The Deathsniffer’s Assistant by Kate McIntyre. ★★★1/2
The Deathsniffer’s Assistant is a very promising start to a series by a debut author. It’s a fantasy mystery story set in a semi-Victorian world with a fairly unique magical system. I’m docking it half a star for a spoiler near the end, but other wise it easily would have gotten four.
Chris Buckley’s a nineteen year old orphan trying to raise his sister among the decaying remnants of the family estate. With the country’s ongoing economic problems, he has difficulty finding a job until he goes to work for Olivia Faraday, a deathsniffer. Deathsniffer’s are the in universe equivalent of homicide detectives, and the pair quickly have their first case, investigating the death of the Duchess val Daren’s husband. Meanwhile, Chris is trying to protect his magically gifted sister from those in the country who’d use her talents to support their own political agenda without any regard for her health or safety.
The magic system is currently two fold, although there are hints of more complexities to come. The first is that much of the technology of the country is based around enslaved spirits (sort of like in the Bartimeaus trilogy by Jonathan Stroud). Chris’s sister Rosemary is a wizard, someone who has a natural talent for summoning and binding spirits. Secondly, each citizen undergoes a process called categorization when they are nineteen which usually gives them a magical talent of some sort. Chris is a wordweaver, someone who can enspell words to paper by thought alone. Deathsniffers are another sort of category, and they have an affinity for figuring out when a piece of information is important or when someone is lying. The reliance on bound spirits and categorization is an ongoing political issue and the main divide between the traditionalists and the reformists. Rosemary’s extreme magical gifts could thus make her into a political tool for either side.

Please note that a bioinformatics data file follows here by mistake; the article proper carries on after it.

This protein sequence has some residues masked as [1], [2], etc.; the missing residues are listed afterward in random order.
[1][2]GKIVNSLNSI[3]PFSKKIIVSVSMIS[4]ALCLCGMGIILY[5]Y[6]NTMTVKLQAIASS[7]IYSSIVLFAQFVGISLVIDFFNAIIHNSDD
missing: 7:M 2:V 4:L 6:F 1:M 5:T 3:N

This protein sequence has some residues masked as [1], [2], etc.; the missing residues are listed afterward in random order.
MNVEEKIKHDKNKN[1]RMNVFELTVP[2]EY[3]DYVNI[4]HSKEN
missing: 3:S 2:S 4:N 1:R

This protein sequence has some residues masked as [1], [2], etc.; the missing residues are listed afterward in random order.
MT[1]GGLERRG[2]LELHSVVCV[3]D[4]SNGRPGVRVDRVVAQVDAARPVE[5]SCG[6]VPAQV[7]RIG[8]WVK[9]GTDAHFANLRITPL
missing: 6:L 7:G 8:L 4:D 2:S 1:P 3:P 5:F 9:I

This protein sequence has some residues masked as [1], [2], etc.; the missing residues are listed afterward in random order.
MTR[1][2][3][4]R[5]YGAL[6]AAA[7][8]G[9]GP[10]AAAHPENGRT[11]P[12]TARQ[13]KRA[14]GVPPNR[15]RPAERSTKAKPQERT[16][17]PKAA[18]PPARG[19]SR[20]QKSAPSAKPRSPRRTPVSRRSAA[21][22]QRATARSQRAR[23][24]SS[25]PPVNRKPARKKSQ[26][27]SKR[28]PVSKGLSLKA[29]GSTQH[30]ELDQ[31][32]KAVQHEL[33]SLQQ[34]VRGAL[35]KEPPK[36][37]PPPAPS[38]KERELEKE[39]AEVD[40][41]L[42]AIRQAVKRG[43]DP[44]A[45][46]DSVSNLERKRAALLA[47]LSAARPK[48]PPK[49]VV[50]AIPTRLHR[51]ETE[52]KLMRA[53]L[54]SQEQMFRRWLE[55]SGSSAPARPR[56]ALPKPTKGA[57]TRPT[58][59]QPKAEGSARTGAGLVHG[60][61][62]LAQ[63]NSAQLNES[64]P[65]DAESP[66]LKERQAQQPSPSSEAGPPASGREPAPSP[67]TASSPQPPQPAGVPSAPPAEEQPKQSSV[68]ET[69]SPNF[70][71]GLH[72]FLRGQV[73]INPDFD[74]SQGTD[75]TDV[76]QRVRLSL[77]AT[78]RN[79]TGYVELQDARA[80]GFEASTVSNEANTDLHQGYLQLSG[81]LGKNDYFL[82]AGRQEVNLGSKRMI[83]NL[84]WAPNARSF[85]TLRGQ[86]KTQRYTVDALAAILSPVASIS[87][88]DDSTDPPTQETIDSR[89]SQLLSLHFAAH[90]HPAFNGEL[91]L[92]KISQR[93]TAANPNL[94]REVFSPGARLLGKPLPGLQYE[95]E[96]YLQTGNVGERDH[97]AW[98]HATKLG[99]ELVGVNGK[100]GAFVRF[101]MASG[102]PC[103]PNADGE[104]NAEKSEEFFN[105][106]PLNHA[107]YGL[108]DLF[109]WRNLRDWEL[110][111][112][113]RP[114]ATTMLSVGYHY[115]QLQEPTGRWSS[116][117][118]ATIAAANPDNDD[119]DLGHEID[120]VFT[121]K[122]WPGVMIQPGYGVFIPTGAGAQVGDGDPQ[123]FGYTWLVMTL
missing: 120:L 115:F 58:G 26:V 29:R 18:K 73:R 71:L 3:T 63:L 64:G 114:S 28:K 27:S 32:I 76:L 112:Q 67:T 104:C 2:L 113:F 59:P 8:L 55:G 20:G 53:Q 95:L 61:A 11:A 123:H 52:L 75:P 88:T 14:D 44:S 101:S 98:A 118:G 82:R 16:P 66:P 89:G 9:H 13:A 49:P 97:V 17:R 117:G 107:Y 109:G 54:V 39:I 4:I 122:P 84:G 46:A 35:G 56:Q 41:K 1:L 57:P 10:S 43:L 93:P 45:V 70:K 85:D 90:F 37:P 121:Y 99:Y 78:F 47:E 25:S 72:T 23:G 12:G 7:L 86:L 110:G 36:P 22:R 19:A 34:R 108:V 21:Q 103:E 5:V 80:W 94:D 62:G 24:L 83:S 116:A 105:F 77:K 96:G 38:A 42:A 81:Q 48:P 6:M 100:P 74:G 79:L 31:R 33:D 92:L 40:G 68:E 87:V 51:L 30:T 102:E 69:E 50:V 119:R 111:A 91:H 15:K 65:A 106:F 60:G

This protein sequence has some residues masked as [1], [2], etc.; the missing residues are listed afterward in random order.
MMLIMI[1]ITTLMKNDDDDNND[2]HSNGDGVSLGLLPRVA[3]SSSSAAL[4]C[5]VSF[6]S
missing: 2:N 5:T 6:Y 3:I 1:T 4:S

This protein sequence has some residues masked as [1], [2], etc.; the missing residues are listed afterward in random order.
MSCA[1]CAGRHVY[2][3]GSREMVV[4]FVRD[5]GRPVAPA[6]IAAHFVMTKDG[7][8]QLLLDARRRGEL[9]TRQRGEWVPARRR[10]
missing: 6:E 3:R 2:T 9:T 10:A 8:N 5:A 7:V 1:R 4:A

While I thought the ideas behind the world of The Deathsniffer’s Assistant were imaginative, the world never quite breathed for me. The best settings are those that you feel could exist beyond the page of the novel, and The Deathsniffer’s Assistant never reached that height. This is possibly related to it being a debut book. Maybe as the series progresses the world will grow more vivid.
The Deathsniffer’s Assistant does very well by its female characters, of whom there are a number. While the setting seems to be based on a Victorian setting, women seem to have greater freedom of movement, evidenced by the professions of Olivia and her supervisor at the police station, another female character. However sexism (and homophobia) are still present. When applying for a job with “O. Faraday,” Chris automatically assumes that the deathsniffer is a man. Olivia initially came off as a bit flat, the eccentric detective who sees murders as puzzles to be solved, but by the end she and many of the other supporting characters had gained a lot more depth. Additionally, there was never a romance between Chris and Olivia. I think I’ve been trained with the expectation that the two characters of opposite gender on the cover must get together or have sexual tension or something, so it was nice to see that subverted!